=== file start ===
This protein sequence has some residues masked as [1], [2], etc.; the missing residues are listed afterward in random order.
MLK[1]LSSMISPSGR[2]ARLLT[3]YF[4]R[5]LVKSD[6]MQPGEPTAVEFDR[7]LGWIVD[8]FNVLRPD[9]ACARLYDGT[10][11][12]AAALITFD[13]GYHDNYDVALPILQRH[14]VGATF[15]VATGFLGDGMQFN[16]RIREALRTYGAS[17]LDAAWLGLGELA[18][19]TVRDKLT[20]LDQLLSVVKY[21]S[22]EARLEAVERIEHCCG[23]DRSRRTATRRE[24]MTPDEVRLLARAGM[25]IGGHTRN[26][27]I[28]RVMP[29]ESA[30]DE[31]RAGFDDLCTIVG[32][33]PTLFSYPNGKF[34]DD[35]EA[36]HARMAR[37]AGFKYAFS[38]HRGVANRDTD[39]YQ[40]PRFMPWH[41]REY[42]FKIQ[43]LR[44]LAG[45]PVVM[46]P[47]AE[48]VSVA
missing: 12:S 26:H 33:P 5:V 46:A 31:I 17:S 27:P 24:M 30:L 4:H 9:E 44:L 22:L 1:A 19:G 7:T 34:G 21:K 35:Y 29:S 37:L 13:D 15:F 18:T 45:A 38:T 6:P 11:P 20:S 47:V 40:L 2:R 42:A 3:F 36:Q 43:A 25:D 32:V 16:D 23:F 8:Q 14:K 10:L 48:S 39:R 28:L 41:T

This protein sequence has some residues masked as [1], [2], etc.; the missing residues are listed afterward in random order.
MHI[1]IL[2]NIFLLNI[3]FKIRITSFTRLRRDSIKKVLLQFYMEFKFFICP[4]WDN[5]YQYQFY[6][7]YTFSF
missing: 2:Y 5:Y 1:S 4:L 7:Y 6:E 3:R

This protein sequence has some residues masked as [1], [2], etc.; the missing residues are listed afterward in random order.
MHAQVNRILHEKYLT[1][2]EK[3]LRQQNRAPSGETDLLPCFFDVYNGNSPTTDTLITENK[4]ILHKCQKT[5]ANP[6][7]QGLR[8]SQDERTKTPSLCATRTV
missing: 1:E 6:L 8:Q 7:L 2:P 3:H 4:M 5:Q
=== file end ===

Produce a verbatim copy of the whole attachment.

This protein sequence has some residues masked as [1], [2], etc.; the missing residues are listed afterward in random order.
MLK[1]LSSMISPSGR[2]ARLLT[3]YF[4]R[5]LVKSD[6]MQPGEPTAVEFDR[7]LGWIVD[8]FNVLRPD[9]ACARLYDGT[10][11][12]AAALITFD[13]GYHDNYDVALPILQRH[14]VGATF[15]VATGFLGDGMQFN[16]RIREALRTYGAS[17]LDAAWLGLGELA[18][19]TVRDKLT[20]LDQLLSVVKY[21]S[22]EARLEAVERIEHCCG[23]DRSRRTATRRE[24]MTPDEVRLLARAGM[25]IGGHTRN[26][27]I[28]RVMP[29]ESA[30]DE[31]RAGFDDLCTIVG[32][33]PTLFSYPNGKF[34]DD[35]EA[36]HARMAR[37]AGFKYAFS[38]HRGVANRDTD[39]YQ[40]PRFMPWH[41]REY[42]FKIQ[43]LR[44]LAG[45]PVVM[46]P[47]AE[48]VSVA
missing: 12:S 26:H 33:P 5:V 46:A 31:I 17:S 27:P 24:M 30:L 4:H 9:E 44:L 22:L 1:A 19:G 7:T 34:G 21:K 35:Y 29:S 37:L 13:D 15:F 18:T 45:A 38:T 6:P 11:P 20:S 47:V 40:L 2:R 42:A 3:F 36:Q 43:A 25:D 32:V 16:D 23:F 8:Q 14:K 10:L 48:S 39:R 28:L 41:T

This protein sequence has some residues masked as [1], [2], etc.; the missing residues are listed afterward in random order.
MHI[1]IL[2]NIFLLNI[3]FKIRITSFTRLRRDSIKKVLLQFYMEFKFFICP[4]WDN[5]YQYQFY[6][7]YTFSF
missing: 2:Y 5:Y 1:S 4:L 7:Y 6:E 3:R

This protein sequence has some residues masked as [1], [2], etc.; the missing residues are listed afterward in random order.
MHAQVNRILHEKYLT[1][2]EK[3]LRQQNRAPSGETDLLPCFFDVYNGNSPTTDTLITENK[4]ILHKCQKT[5]ANP[6][7]QGLR[8]SQDERTKTPSLCATRTV
missing: 1:E 6:L 8:Q 7:L 2:P 3:H 4:M 5:Q